The announcement came at the end of a day in which it was revealed that Comey had testified incorrectly last week before the Senate Judiciary Committee regarding the reopening of the investigation into Hillary Clinton’s email server. In that testimony, Comey had turned out Clinton’s personal aide Huma Abedin had been engaging in a regular practice of sending email from the server to her husband Anthony Weiner for him to print out for Clinton’s use. Today’s revelations indicated that this was inaccurate in that Abedin had only forwarded only a small amount of those emails to Weiner and that most of them had ended up on the laptop due to automatic backups of Abedin’s phone to the laptop, which was apparently jointly used by her and her estranged husband during the time they were still living together. Less than an hour before the White House released the letter from Trump firing Comey, the Bureau had released a letter addressed to the committee seeking to clarify Comey’s testimony regarding this aspect of the Clinton investigation. It was also during this testimony that Comey confirmed that there is an ongoing investigation into both the efforts by the Russian government to interfere in the Presidential election and the allegations regarding contacts between the Trump campaign and Russian government officials and others in Russia with ties to the Russian government and Vladimir Putin.
This decision is already being compared to the infamous Saturday Night Massacre that occurred during the Watergate investigation during which President Nixon fired both his Attorney General and Deputy Attorney General over their refusal to fire Watergate Special Prosecutor Archibald Cox, and it’s certainly easy to understand why people might make that comparison. Notwithstanding the fact that the memorandum from Deputy Attorney General Rod Rosenstein focused largely on Comey’s actions in July of last year when he held a press conference to announce the results of the investigation into Hillary Clinton’s use of a private email server, the fact that this is occurring less than a week after Comey confirmed in public that the Bureau was investigating Trump associates regarding their ties with Russia is certainly sufficient to raise doubts about the legitimacy of this decision. This is especially true given the fact that Trump ended up praising Comey’s decision in October of last year to release a letter he sent to Congress supplementing his testimony to reveal that the Bureau was reopening the investigation due to the discovery of additional email on the Weiner/Abedin laptop that were connected to Clinton’s private server. Given that, the suspicion that Comey was fired because of the investigation of Trump associates is not at all without merit. Whether there is any merit to that suspicion is something that only time will tell.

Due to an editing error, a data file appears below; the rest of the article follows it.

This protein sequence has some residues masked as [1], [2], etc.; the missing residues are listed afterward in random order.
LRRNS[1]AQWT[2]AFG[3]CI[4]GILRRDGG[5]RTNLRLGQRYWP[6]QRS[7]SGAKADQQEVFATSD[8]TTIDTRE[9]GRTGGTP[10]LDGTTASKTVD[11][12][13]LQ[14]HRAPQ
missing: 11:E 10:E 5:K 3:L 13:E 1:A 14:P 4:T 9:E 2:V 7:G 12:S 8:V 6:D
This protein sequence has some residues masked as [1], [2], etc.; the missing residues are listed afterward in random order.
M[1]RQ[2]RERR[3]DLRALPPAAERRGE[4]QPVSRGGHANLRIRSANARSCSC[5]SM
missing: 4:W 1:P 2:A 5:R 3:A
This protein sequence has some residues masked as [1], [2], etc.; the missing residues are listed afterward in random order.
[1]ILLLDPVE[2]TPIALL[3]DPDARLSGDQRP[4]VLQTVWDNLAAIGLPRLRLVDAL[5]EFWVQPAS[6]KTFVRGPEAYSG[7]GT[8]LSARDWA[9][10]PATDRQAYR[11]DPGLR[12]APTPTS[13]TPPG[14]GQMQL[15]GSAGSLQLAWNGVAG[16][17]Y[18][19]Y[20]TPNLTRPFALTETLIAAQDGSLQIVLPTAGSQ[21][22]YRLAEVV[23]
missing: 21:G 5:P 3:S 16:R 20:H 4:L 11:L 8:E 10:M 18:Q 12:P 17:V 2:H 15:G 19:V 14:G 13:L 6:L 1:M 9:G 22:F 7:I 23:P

In any case, this is a fast-developing story and there will be further developments and reactions throughout the night and into tomorrow. Some Democrats in the Senate have already issued statements calling for an investigation into the circumstances behind Comey’s firing and the question of the status of the investigation into the Trump-Russia connections. At its best, it is a suspicious move by a President whose campaign is under investigation. At its worst, it’s just the latest development into a sordid tale that could become the biggest problem a President has faced since Iran-Contra, or worse. As things stand, though, suspicion of the motives behind this decision certainly seem to be warranted.
Here are the copies of the White House Statement on the firing of Director Comey, including the letter from the President to Comey, a letter from the Attorney General, and the aforementioned Memorandum from the Deputy Attorney General: